"If you want your children to be intelligent, read them fairy tales. If you want them to be more intelligent, read them more fairy tales." Albert Einstein

20 September 2013

Cameron and the Girls

Averett, Edward. Cameron and the Girls. Clarion Books, 2013.

Cameron has schizophrenia, but he's only in junior high, so he and his family are hoping that his disorder will disappear as he grows up. Cameron decides to quit taking his medication; soon, his head is filled with various voices. He doesn't like all the voices, but he does like one of them, and he wants to know if he can keep that voice.

I do not think this is a good book for kids. Cameron and his buddy from school don't have any redeeming qualities at all. She encourages Cameron to skip school and not take his meds, which leads to him making some very dangerous choices. She also goes off of her meds, with disastrous results. The only thing I got from this book is that most 14-year olds are probably not mature enough to make their own decisions when it comes to taking medication. Cameron frequently lies about taking his meds, both to his parents and to his doctor.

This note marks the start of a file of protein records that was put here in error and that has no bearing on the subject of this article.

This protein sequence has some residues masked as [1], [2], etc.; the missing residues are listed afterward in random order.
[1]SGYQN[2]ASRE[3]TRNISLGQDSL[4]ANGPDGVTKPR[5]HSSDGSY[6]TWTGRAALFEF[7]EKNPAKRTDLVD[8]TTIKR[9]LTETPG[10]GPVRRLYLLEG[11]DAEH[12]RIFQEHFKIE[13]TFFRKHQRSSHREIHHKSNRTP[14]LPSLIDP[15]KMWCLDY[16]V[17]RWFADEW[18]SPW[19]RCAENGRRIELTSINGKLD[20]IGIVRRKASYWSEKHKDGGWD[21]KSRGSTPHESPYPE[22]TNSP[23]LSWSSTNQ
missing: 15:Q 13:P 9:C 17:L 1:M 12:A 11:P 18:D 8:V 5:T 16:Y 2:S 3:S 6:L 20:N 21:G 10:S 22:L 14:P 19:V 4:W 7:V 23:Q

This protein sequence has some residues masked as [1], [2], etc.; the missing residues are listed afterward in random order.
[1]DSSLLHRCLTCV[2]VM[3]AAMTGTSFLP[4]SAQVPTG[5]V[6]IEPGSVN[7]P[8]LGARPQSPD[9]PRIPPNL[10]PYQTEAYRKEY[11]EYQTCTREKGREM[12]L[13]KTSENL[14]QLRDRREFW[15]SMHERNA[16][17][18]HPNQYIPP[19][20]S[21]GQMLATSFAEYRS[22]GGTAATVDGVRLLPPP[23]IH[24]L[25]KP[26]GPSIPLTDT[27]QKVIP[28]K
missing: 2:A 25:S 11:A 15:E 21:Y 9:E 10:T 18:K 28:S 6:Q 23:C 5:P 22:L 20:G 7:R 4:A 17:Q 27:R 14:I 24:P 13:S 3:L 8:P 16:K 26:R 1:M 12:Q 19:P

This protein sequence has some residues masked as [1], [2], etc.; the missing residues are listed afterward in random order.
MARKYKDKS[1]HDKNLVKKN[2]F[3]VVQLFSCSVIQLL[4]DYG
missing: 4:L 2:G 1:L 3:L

I would be hesitant to put this book in my library's collection, even though it covers an illness not frequently found in YA books, because the main character goes off his meds, has some scary adventures, and comes home relatively unscathed. It's almost as if the author is encouraging children not to take medication prescribed to them, and that's. just. dangerous.

Recommended for: teens, those interested in books about mental illness

Red Flags: Cameron is 14, so his language isn't always the best and he starting to think about girls a lot.

Overall Rating: 2/5 stars

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